New King County youth jail. (King County)

The Seattle Department of Construction and Inspection (SDCI) is expected to release its permitting decision on the King County Children And Family Justice Center better known as the Seattle Youth Jail on December 22 right before most of the city retires for the holiday.

Opponents of the $210 million jail have suggested the timing is suspect and the City and County likely intend to use the holiday break to bury the story and dampen blowback expected against approval of the controversial project. For more on why the project is so controversial, read my summary of the issue written in September. In short, the County ballot measure passed with deceptive wording. The center overall embodies a punitive model of justice that most experts agree is counterproductive, especially for juveniles. Why not spend that $210 million on prevention and serving at-risk communities rather than punishing them after the fact?

EPIC has been organizing against the youth jail and seeking better community-focused alternatives for years. (EPIC)

The group Ending Prison Industrial Complex (EPIC) Seattle has made transitioning to a better model of justice its mission, a model not based on retribution or a corrupt prison-for-profit industry. Earlier this year EPIC sought an injunction against the new jail but was this injunction was denied by the County.

If the County was hoping to sneak the master use permit approval through with nobody noticing, it doesn’t seem to have worked. Yesterday protesters tuned up at a press conference about making Washington state a “Hate Free Zone” hosted Congresswoman-Elect Pramila Jayapal with Mayor Ed Murray, King County Executive Dow Constantine, and several other Democratic heavy hitters also speaking. Protesters pointed out the cognitive dissonance between declaring the state “hate-free” while also continuing patterns of mass incarceration that start with youth jails. See the Ana Sofia Knauf tweetstorm and Stranger article for more coverage.

Ava DuVernay directed an excellent documentary entitled 13th that delves into the deep roots of mass incarceration that go back to the Thirteenth Amendment and the deep harm it’s done to Black and Latino communities. Try watching the film and see if you still support youth jails and mass incarceration. Released in October,13th is now available on Netflix here.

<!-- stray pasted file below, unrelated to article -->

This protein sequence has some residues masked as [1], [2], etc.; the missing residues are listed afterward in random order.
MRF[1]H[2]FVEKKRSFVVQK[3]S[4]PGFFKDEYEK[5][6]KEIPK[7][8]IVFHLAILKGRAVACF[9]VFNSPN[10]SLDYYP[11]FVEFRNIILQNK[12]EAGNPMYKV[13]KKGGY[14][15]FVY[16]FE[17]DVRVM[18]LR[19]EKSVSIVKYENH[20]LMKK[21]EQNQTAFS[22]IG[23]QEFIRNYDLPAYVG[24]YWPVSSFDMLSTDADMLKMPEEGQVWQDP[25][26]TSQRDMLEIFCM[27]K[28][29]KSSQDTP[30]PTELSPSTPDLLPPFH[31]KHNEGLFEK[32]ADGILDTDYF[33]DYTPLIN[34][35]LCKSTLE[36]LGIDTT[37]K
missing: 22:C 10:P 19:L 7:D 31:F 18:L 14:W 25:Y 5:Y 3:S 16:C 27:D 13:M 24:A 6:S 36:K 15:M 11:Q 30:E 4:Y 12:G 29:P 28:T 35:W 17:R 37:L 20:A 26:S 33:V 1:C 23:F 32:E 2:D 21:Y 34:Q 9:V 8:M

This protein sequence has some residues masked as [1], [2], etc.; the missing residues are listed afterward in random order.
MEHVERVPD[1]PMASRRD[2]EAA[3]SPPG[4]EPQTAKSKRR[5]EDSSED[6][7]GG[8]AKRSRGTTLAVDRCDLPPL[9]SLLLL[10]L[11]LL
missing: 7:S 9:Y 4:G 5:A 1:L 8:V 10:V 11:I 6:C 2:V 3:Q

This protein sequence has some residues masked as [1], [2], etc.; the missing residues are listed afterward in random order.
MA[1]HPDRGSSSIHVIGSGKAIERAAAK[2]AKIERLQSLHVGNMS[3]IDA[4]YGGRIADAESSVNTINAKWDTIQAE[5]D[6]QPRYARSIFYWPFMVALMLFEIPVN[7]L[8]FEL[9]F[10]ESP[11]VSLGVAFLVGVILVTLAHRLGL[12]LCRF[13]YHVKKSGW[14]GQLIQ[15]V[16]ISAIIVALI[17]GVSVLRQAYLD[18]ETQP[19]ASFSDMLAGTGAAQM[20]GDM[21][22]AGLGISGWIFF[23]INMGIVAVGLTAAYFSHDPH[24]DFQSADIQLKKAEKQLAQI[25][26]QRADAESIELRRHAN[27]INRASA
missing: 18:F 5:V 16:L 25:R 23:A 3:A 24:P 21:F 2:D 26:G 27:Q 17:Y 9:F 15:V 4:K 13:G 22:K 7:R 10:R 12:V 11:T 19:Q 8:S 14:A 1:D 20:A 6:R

Block The Bunker–after successfully delaying the new North Precinct megaplex–isn’t going down without a fight on the new youth jail. Activist Nikkita Oliver put out an action alert:

!!ACTION ALERT!! #NoNewYouthJail #BlockTheBunker

**Mayor Murray, Dow Constantine, the City of Seattle, and King County intend to give our children and families a new children jail for the holidays.**

On December 22nd the Seattle Department of Construction and Inspection will release its decision regarding granting permits to King County to build a new children’s jail in Seattle.

Why release this decision during winter break when so few people are in town and/or paying attention? Well, #NoNewYouthJail organizers and community members believe the City of Seattle intends to grant the permits. The holidays are a busy time for many; which means few people may take notice of the decision before it is too late to appeal.

Mayor Ed Murray and Dow Constantine, King County Executive are both up for re-election in the near future. We, the People, will be sure to let them know how we feel about this if a) the permits are granted and/or b) they do not intervene and prevent the construction of a new children’s jail in our city.

Ways to Act:
– Call and/or email your city representative
– Call the Mayor’s Office [(206) 684-4000] and/or King County Executive Office [(206) 263-9600/]

About That $210 Million Youth Jail…

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Doug Trumm is publisher of The Urbanist. An Urbanist writer since 2015, he dreams of pedestrianizing streets, blanketing the city in bus lanes, and unleashing a mass timber building spree to end the affordable housing shortage and avert our coming climate catastrophe. He graduated from the Evans School of Public Policy and Governance at the University of Washington in 2019. He lives in East Fremont and loves to explore the city on his bike.